water at 196 - 202 degrees if that is going to be a constant boil in  
some locations.
I took Tom's advice from their Tiny Joy newsletter and brought water  
to boiling, removed from heat, and manually brewed some coffee using  
the same amount of water and grounds, with about a 3 minute brewing  
time. This put my temperature at 187 degrees when I started and 180  
when I finished, so it still doesn't actually prove or disprove (to  
me) what Tom was saying when he recommended doing this to achieve 202  
degrees for brewing. It is physically impossible for me to get water  
to that temperature without it boiling. When it was at that  
temperature and I removed it from the heat source, it dropped to the  
upper 180's within 30 seconds. The coffee tasted the same to me as  
what comes out of my Bunn.
I'd be interested in seeing how the Technivorm reacts in my  
elevation. Anyone interested and willing to depart with it for a few  
days, and willing to pay the postage to get it to me, just let me  
know and we'll make arrangements. I'll pay to have it shipped back.  
Or if someone has one and lives in a high elevation (3700+ feet) let  
me know how it handles the temperature and I'll post the info here.
--
Walter R Basil
www.basilweb.net

2) From: Peter Zulkowski
Hmmmm...
and the answer is???
cowboy coffee in a pressure cooker!
Brew at the correct pressure to achieve the required temperature for the 
correct amount of time...
Dump into a french press to extract the grounds, or pour through a 
filter. :)
PeterZ
Who cranked his Bunn (commercial version) up so the water goes into the 
filter at ~ 195F, here in LHC,  just a few hundred feet above sea level..
Walter R. Basil wrote:
<Snip>

3) From: Rick Copple
Walter R. Basil wrote:
<Snip>
Hi Walter,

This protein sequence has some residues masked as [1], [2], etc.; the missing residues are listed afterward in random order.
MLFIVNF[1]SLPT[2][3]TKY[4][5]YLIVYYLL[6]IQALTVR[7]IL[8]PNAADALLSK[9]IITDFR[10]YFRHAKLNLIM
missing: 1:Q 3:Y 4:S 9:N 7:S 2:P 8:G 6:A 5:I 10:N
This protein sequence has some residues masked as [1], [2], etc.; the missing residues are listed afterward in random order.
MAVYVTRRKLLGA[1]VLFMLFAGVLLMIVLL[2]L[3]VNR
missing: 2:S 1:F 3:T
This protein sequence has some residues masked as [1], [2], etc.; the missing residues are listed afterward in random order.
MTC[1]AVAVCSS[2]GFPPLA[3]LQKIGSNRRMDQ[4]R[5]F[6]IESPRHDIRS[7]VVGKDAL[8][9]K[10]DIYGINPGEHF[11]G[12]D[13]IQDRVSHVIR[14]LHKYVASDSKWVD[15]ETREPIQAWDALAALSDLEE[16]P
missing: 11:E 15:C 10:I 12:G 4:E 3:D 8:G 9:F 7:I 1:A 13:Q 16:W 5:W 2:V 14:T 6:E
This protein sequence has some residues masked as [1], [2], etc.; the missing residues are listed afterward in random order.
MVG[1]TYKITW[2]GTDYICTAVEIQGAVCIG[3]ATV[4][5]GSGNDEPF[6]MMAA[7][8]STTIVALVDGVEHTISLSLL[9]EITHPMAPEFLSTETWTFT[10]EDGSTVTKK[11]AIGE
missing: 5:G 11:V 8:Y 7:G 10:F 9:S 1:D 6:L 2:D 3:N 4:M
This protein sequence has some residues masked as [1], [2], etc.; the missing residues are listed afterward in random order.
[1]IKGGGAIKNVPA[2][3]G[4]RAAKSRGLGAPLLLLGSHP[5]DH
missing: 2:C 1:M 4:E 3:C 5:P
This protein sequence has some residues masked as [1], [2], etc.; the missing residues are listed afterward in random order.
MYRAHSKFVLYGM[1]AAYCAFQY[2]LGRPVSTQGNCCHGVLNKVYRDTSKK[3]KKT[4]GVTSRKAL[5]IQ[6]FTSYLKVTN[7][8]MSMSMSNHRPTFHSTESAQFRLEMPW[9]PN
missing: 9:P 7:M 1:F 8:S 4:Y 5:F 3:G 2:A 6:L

Interesting thoughts. There may be a point as to whether someone up at 
high elevations can get the water to the proper temp without it boiling 
away. Not sure how a Presto or Tech. would do up there in that regard. 
My guess is it would still get it to the right temp, as 195 is still 
below the boiling point there even though it is bubbling. I think it is 
bubbling quite a bit down here in the lower altitudes to. Not sure 
whether that would keep the water from coming out.
I think the issue on the temp in relation to good brew is primarily at 
what temp the water is at when it first hits the grinds. Certainly it 
will get lower as it goes through, etc. However, I think what has been 
generally discovered is if your pot heats the water up to around 195 
degrees when the water hits the grounds, that it is going to extract a 
much better flavor than if it is in the 180s or below. I could tell a 
difference when I started brewing in my Presto. It even has a heating 
element right where the water comes out to fall into the grounds.
Everywhere else, you just want it hot, like down in the pot, etc. 180 is 
probably fine for the pot itself.
I wouldn't say a coffee pot that was at 185 is defective (that would 
indicate an unintentional design flaw, but they do that on purpose), it 
just doesn't get all the flavor out of the bean that it could.
I understand that most all coffee makers use to be around 195 or so, but 
after McDonalds was sued by the lady who spilled coffee on herself and 
was burned, and won the suit, everyone cranked their pots down so they 
wouldn't get sued when someone spills coffee on them and blames it on 
the machine that it was hot.
-- 
Rick Copple